When a cell is overlapped with the moved cell, the overlapped cell is also moved. When the number of moved cells caused by the overlapping exceeds a predetermined number, all cells are replaced by the same program as that of step S21 except for such restrictions that when there is a self-wire length error, cells connected by the wiring is placed closer to each other, and, on the other hand, when there is a parallel-wire length error, the distances, in FIG. 6 for example, between the cells 20 and 22 and between the cells 21 and 23 exceeds a predetermined value.

The process of step S23 may be performed only once. However, because it is relatively easy to perform it due to a preparation before wiring, and a new self-wiring or parallel-wire length error is likely to occur due to the movement or replacement of cells, the process of step S23 may be performed a plurality of times. That is, the movement or replacement of cells is performed a plurality of times; self-wiring and parallel-wire length checks are performed; and the smallest one in the number of errors is selected from the checked ones as an optimum solution of the movement or replacement of cells.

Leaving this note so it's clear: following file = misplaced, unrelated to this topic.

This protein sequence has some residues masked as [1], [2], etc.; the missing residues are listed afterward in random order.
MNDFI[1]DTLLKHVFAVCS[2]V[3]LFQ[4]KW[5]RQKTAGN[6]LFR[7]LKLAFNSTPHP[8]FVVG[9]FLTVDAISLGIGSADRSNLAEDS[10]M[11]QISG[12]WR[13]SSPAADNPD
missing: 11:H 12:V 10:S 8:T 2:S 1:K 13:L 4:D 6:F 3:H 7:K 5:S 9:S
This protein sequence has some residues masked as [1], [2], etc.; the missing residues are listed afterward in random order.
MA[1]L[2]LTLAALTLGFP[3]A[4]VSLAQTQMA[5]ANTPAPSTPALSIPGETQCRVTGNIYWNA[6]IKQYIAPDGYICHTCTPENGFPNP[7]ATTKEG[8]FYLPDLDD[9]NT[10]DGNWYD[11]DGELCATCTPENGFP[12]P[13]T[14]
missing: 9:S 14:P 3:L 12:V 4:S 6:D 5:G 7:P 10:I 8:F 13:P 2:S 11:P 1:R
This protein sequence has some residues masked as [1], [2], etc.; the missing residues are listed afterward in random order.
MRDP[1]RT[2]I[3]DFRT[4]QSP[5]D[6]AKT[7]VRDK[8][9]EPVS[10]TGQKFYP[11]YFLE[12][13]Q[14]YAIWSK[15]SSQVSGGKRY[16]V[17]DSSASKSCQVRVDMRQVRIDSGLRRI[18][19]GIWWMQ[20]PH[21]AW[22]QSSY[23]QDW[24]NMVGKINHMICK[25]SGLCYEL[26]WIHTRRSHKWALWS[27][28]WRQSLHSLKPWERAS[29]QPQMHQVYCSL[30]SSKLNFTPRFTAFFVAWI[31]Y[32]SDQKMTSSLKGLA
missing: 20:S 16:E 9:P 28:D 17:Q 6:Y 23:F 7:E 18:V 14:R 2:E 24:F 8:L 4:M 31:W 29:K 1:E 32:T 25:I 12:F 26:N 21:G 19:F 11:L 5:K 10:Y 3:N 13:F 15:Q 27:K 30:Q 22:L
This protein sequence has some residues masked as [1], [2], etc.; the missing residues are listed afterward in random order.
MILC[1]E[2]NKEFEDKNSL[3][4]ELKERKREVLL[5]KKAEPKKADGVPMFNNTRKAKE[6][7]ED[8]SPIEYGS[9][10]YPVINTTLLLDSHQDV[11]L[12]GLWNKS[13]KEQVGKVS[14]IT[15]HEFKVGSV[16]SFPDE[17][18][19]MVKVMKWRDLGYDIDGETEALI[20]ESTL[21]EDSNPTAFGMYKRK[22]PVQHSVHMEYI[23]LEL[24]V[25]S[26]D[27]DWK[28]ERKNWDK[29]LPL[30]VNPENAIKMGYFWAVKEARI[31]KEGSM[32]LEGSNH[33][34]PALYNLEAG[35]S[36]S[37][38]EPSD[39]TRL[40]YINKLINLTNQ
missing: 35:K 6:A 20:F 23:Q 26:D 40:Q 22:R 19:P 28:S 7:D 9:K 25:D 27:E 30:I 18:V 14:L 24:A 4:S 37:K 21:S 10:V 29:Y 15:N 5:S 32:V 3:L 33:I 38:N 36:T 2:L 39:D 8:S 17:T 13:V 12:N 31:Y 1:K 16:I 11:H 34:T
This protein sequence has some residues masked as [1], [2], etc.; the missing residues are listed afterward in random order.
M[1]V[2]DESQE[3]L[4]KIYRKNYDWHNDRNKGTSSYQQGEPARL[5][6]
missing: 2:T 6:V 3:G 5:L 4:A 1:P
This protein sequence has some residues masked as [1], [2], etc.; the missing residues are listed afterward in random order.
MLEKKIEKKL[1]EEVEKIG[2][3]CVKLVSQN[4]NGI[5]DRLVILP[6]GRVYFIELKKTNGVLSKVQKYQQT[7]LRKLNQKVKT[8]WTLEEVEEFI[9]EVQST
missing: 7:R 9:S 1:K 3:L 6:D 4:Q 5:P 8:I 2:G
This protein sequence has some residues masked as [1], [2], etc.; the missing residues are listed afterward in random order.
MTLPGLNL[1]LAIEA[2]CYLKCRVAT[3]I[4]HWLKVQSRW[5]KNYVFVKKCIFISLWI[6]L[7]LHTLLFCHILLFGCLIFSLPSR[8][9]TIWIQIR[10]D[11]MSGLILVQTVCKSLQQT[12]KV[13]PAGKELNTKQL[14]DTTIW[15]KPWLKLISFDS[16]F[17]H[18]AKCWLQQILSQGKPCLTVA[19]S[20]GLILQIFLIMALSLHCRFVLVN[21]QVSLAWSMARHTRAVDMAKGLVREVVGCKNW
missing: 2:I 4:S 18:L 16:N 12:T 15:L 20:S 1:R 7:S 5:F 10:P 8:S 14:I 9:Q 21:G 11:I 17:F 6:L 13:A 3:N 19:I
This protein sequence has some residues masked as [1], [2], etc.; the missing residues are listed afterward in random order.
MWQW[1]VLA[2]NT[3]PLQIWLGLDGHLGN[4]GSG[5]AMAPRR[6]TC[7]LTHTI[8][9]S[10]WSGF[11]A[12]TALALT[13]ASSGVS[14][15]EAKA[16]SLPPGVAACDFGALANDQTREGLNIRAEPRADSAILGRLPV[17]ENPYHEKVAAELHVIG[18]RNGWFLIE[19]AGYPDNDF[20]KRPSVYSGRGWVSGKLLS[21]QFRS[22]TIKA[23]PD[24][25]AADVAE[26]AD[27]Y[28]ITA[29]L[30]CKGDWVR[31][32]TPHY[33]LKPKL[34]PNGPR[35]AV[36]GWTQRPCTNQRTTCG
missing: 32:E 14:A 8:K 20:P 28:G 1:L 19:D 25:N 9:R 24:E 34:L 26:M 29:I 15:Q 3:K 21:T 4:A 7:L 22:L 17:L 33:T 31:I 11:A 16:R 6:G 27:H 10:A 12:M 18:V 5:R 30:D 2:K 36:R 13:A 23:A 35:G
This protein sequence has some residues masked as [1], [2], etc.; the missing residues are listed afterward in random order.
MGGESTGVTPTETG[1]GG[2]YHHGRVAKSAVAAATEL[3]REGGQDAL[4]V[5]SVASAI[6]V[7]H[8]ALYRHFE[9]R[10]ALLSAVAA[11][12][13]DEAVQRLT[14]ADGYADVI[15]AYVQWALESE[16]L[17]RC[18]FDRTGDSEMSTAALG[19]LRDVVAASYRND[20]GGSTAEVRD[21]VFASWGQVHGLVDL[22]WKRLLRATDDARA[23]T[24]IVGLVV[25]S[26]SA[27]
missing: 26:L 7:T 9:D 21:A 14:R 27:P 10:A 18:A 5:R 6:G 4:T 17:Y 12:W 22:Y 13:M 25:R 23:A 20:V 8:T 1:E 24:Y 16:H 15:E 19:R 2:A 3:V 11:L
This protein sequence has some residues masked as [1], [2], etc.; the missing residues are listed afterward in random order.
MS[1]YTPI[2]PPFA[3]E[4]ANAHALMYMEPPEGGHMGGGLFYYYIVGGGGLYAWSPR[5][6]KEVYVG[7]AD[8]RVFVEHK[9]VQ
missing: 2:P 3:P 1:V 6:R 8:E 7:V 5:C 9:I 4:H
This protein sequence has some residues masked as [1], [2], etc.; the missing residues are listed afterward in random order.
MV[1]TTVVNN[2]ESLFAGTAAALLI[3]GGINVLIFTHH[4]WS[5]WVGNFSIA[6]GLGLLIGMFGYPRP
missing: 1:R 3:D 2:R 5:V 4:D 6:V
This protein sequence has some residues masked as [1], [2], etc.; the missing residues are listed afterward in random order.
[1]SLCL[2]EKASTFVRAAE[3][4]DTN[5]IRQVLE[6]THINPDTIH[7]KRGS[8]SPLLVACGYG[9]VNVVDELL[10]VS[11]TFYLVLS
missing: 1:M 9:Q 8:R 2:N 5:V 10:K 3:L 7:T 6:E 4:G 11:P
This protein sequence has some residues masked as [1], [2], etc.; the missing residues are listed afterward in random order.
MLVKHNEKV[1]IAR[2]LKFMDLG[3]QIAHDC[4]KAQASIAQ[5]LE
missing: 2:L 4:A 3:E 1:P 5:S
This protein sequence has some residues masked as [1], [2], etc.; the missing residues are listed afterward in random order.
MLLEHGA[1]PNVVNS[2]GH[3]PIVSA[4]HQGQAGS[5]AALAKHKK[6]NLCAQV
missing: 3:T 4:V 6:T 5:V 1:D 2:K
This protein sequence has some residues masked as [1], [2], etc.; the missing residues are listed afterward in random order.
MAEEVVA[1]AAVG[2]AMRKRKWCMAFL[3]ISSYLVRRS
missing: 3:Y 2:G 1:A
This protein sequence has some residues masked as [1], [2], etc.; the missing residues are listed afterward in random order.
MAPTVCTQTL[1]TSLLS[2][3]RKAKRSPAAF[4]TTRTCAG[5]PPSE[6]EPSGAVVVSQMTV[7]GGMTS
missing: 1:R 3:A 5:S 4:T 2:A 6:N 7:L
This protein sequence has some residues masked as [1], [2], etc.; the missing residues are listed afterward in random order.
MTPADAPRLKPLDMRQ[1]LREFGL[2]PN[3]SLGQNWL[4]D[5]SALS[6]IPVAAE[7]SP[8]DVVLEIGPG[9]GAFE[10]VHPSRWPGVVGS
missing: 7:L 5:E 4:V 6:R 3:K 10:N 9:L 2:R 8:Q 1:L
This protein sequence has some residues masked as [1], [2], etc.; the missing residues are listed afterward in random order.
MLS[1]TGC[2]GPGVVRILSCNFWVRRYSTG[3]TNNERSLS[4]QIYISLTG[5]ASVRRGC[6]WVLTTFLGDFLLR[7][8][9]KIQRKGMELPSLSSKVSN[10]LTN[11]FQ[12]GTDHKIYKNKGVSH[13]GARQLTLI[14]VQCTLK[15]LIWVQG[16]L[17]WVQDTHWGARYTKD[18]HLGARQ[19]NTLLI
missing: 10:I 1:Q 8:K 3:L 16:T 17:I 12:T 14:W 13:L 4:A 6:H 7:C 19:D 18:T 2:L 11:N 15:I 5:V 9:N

FIG. 7 is a flowchart showing in detail the step S23 in the latter case, which will be described below in detail.

(S31) An initial value 0 is substituted for a repeat variable J. In addition, the number of errors EN0 detected in step S22 is substituted as an initial value for the minimum number-of-errors variable ENmin. An empty set φ is substituted for an optimum solution RD of cell placement modification spot data.

(S32) The above-mentioned movement or replacement of cells is performed, and stored is a cell placement modification spot data RDX for the cell layout data 6.

(S33) The same process as step S22 of FIG. 2 is performed to obtain the total number of errors, which is substituted for the variable EN.

(S34) If EN<ENmin, then the process goes to step S35, or else, goes to step S37.

(S35) ENmin is updated by substituting EN for it, and the optimum solution RD of the cell placement modification spot data is updated by replacing it with the data RDX of step S32.

(S36) If ENmin=0, then the process goes to step S24 of FIG. 2, or else, goes to step S37.

(S37) The value of J is incremented by 1.

(S38) If J<N, then the process returns to step S32, or else, goes to step S39, where N is a constant. Note that instead of using the repeat number of times N, it is also allowed that the process goes to step S39 when the processing time exceeds a predetermined value.

(S39) If ENmin≠EN0, then the process goes to step S40, or else, goes to step S24 of FIG. 2.